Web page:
As a child, I did not feel poor. There was always food and my mother and I always had a place to live. But looking back after I had grown up, I realized my mother had struggled financially. We lived in what I later understood was low-income housing. There was no extra money for a lot of extra-curricular activities and no big vacations. My father was, for the most part, absent. My early experiences led me to become quite independent. I've worked steadily since I was 14 and moved out on my own when I was 17. I worked for four years before I went to university and then worked my way through law school. I've had jobs I loved, and jobs I hated but couldn't afford to quit. The life I have now, the one my children grew up in, is very different. I am grateful for all that I have but also thankful for experiences that were hard and sometimes painful, because they also enriched me and made me who I am. 

I've lived in New Brunswick, Manitoba, Saskatchewan, Alberta and British Columbia and spent extended periods in Nova Scotia and in Quebec studying the civil law system in French. I have traveled extensively in every province and two of the northern territories and experienced culture differences as distinct as the regions themselves, all of which enrich this country. And because I enjoy and am interested in people, I have talked, I have listened, I have watched, and I have learned.

All of these experiences provided me with insight into the diversity within Canada. But it is within the variety of my legal practice that my understanding of the scope of diversity, by which I mean disparity, that exists in Canada crystalized. Through my involvement in the law I moved among the rich and the powerful, but also the poor and the disenfranchised. I've read pre-sentence reports and witness statements that describe worlds I did not know existed and experiences I could not have fathomed. While my life experiences have at times caused me sadness, I've never known true, unending despair, but I know there are people who have. While my family is not perfect, I have always felt cared for and loved. I know that in all these things I am privileged and that I have blessings beyond what some people feel they can hope for or even imagine.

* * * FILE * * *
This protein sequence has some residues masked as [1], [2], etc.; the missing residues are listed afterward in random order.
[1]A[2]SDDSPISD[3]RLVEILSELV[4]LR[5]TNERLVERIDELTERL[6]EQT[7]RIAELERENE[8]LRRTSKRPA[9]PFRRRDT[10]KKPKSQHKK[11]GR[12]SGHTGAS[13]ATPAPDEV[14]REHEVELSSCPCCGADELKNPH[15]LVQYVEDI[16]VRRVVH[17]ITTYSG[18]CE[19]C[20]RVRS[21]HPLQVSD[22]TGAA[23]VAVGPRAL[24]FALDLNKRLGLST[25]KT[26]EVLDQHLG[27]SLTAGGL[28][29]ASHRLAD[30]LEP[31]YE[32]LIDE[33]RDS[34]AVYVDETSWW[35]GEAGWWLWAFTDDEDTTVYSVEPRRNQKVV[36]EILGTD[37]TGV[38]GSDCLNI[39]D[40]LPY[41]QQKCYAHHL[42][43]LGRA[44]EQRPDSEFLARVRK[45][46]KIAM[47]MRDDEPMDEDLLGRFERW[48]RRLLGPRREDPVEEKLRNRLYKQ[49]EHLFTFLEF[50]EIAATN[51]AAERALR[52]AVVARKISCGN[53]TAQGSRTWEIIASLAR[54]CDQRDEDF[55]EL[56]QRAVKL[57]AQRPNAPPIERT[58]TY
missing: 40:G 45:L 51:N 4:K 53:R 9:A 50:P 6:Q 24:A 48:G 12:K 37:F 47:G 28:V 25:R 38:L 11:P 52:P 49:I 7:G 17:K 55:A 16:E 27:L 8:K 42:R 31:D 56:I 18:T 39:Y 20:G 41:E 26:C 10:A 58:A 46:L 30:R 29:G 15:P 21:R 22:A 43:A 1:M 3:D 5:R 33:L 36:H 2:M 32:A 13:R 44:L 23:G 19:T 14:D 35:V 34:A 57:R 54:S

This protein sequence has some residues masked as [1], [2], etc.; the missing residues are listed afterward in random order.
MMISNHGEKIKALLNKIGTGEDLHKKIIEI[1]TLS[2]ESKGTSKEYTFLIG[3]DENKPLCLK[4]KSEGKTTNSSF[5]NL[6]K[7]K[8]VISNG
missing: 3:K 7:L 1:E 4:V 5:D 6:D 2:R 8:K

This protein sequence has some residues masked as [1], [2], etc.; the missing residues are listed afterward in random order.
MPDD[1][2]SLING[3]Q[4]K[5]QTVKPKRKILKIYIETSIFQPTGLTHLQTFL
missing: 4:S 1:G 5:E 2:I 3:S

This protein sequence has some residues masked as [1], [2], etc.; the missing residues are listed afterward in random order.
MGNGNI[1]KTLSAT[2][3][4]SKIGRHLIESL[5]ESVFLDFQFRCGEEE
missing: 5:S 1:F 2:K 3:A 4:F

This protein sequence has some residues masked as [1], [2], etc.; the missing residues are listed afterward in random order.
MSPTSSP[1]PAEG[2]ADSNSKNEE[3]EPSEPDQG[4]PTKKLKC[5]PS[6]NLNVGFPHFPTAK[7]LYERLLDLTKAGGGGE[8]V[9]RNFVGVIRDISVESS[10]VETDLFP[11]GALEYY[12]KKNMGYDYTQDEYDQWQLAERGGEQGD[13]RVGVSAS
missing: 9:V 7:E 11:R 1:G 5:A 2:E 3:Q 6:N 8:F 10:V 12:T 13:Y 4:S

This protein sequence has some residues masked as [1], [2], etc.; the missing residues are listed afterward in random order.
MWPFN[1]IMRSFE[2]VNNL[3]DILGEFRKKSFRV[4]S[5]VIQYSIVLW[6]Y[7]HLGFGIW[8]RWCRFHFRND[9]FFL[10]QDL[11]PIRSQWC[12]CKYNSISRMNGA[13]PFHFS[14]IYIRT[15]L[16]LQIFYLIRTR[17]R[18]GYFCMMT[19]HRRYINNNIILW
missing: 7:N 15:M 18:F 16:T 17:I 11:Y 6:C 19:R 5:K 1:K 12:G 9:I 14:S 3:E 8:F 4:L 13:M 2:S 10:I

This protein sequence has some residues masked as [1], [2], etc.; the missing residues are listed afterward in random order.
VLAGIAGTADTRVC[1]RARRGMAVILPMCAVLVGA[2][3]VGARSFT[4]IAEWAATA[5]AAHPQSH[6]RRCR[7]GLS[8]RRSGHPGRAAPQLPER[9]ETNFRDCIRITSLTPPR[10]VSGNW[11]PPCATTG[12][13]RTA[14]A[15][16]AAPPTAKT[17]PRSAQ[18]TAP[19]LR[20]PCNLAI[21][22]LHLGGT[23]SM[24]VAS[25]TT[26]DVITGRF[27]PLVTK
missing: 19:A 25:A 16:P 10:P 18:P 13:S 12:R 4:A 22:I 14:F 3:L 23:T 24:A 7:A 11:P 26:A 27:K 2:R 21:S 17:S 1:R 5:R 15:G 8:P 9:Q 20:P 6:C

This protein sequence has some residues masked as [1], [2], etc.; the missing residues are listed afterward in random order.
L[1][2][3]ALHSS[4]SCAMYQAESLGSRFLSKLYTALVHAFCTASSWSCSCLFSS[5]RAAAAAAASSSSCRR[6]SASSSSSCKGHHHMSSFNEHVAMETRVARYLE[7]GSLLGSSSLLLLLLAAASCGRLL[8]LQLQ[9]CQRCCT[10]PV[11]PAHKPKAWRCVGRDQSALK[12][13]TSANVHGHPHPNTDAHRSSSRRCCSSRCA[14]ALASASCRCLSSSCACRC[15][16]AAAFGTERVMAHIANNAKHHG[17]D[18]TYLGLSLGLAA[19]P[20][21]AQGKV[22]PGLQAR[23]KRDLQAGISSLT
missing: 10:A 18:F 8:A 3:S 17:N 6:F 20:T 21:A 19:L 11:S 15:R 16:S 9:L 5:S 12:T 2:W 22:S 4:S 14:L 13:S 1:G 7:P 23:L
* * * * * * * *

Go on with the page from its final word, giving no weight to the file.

I am a Christian. At the core of my faith is a belief that we are all one human family, that we are all equal and deserving of each other’s love and respect. I strive each day to lead my life in accordance with that belief. I do not claim to know or have insight into the full breadth of the variety of human experience and diversity in Canada - the different lives people have lived and how those experiences have influenced who they are, how they think and what they believe. I only claim to know that such diversity exists and that it is nothing to be afraid of. I continue to seek to learn and understand more about the different experiences Canadians have had, both in the present and in the past, and the impact those experiences had, and continue to have, on them. We are all different, but that difference is a common trait we share.

3. Describe the appropriate role of a judge in a constitutional democracy.

The appropriate role of a judge in a constitutional democracy is multi-faceted. A judge is an independent servant of justice and a defender against unlawful government action. The role of a judge is also to be a humble listener, a thoughtful teacher and an arbiter of disputes. A judge encourages respect for the judicial process and the rule of law in all they say and do.

The role of a judge as a servant of justice requires them to be neutral in their consideration and determination of matters before them. This neutrality requires a judge to be independent, free of political or other external pressures that could, in fact or perception, interfere with their objectivity. This independence supports the ability of judges to be fearless in their decision making, which is critical to their role as the ultimate guardians of the constitution and the rule of law. A judge must have the courage and fortitude to make difficult decisions; doing so is a prerequisite for achieving justice and fostering and maintaining respect for the legal system.

The ever-changing nature of our world means that law must respond to and answer a continually evolving matrix of situations, questions, needs and interests. The appropriate role of a judge is to analyze, apply and develop the law in a way that allows sufficient flexibility for the future while maintaining certainty for the present. This is intellectually demanding work. A judge should take steps to ensure their ability to fulfil this role is not limited by fear of change, a lack of imagination or a closed mind. 

It is a judge’s role to be alert against overt challenges to the rule of law, but also to guard against the quiet enemies of justice, such as bias, discrimination and ignorance. To fulfil their role of serving and delivering justice, a judge must listen with an open mind and be humble enough to constantly remember there are things they do not know, ideas they have not considered and perspectives they have not experienced.